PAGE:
From Winston Churchill to Boris Johnson – Leadership styles and the power of ‘We’

When UK Prime Minister Boris Johnson said on TV that we needed to be prepared to lose loved ones before their time to the Covid-19 virus, I’m sure I wasn’t alone in feeling shocked, even though I knew something like this was coming.

Perhaps not surprising, as this was probably the first time since World War II that a UK prime minister had to tell us we face a situation where a significant portion of the  population risk losing their lives.

After the initial shock wore off, I found something in his address still niggling at me, to the extent that I tracked down the original text to find out what it was.

What was bugging me was that he didn’t say ‘We need to be prepared to lose loved ones before their time’, he said ‘Families need to be prepared to lose loved ones before their time.’

The difference seems trivial, yet for me it highlights an important question of leadership style, one which is as relevant for business leaders as it is for politicians: do I include or exclude myself from the body of people I lead?

Winston Churchill rallied Britain in one of its darkest hours by declaring that we would fight them on the beaches and we would never surrender.

I can’t say whether he actually intended to grab his service revolver and head for Dover if things demanded it, but emotionally that ‘we’ put him squarely with the whole population.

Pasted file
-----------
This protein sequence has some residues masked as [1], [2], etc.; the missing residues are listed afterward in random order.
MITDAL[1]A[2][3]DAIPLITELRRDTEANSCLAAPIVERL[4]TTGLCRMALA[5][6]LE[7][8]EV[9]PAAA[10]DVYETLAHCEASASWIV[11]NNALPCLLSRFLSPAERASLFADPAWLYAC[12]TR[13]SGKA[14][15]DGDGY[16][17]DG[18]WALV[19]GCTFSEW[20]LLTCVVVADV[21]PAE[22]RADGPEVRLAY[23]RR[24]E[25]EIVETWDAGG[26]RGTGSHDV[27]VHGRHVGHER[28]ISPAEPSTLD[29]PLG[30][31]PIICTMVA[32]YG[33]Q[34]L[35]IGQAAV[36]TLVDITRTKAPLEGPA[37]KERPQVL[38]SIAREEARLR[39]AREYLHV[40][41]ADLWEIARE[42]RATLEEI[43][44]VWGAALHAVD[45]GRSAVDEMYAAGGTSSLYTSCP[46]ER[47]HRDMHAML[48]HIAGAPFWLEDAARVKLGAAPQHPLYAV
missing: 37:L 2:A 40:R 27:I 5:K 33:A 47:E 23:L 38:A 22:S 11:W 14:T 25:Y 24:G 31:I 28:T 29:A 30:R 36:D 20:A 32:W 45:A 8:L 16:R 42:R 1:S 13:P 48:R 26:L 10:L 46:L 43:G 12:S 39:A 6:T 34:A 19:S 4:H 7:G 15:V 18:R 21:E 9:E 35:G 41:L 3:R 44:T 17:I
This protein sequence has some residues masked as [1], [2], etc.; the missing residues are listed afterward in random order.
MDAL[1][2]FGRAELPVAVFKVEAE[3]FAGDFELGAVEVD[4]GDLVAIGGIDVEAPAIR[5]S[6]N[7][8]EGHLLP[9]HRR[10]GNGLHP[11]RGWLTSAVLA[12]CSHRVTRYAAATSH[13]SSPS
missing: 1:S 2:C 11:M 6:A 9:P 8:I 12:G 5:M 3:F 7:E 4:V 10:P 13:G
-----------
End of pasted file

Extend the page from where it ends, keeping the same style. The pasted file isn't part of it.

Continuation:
If he had said “The British Army will fight them on the beaches…..the British people will never surrender” I’m not sure it would have had the same resonance.

I’m sure Johnson’s advisers will have carefully thought through the content of his speech and deliberately avoided ‘we’; it just jarred a bit with me in the circumstances.

It got me thinking more broadly about exclusive and inclusive leadership styles, the behaviours involved and how this relates to us as business leaders.

I know I should probably say ‘you as business leaders’, as I am a business leader no longer, but I favour the inclusive style, so please excuse the liberty.

It’s not that an exclusive or inclusive style is categorically right or wrong; we know that effective leaders consciously adapt their style to the needs of the situation.

The current fashion for collaborative, inclusive leadership – referring to staff as ‘colleagues’ and the rest – doesn’t mean it’s necessarily the right approach every time.

For example, you can argue that crisis leadership demands a highly disciplined, command and control-based approach. This naturally lends itself to a more directive, exclusive leadership style.

On the flipside, you can say that an inclusive style is generally more effective in bringing people along with you, even in a crisis

If your leadership objective is specifically to make difficult change, for example to outsource or make redundancies, an exclusive style may create the least pain for everyone involved, while an inclusive approach may grate and be seen as false or hypocritical.

And there is tension between our preference for inclusive leadership styles and the demands of the highly competitive and, dare I say, still largely male-centric business environment in which we operate.

As professional leaders I believe we are well used to managing this. As with so many leadership skills, we just need to be aware of the potential effect of the style we adopt and tailor the style to the needs of the situation.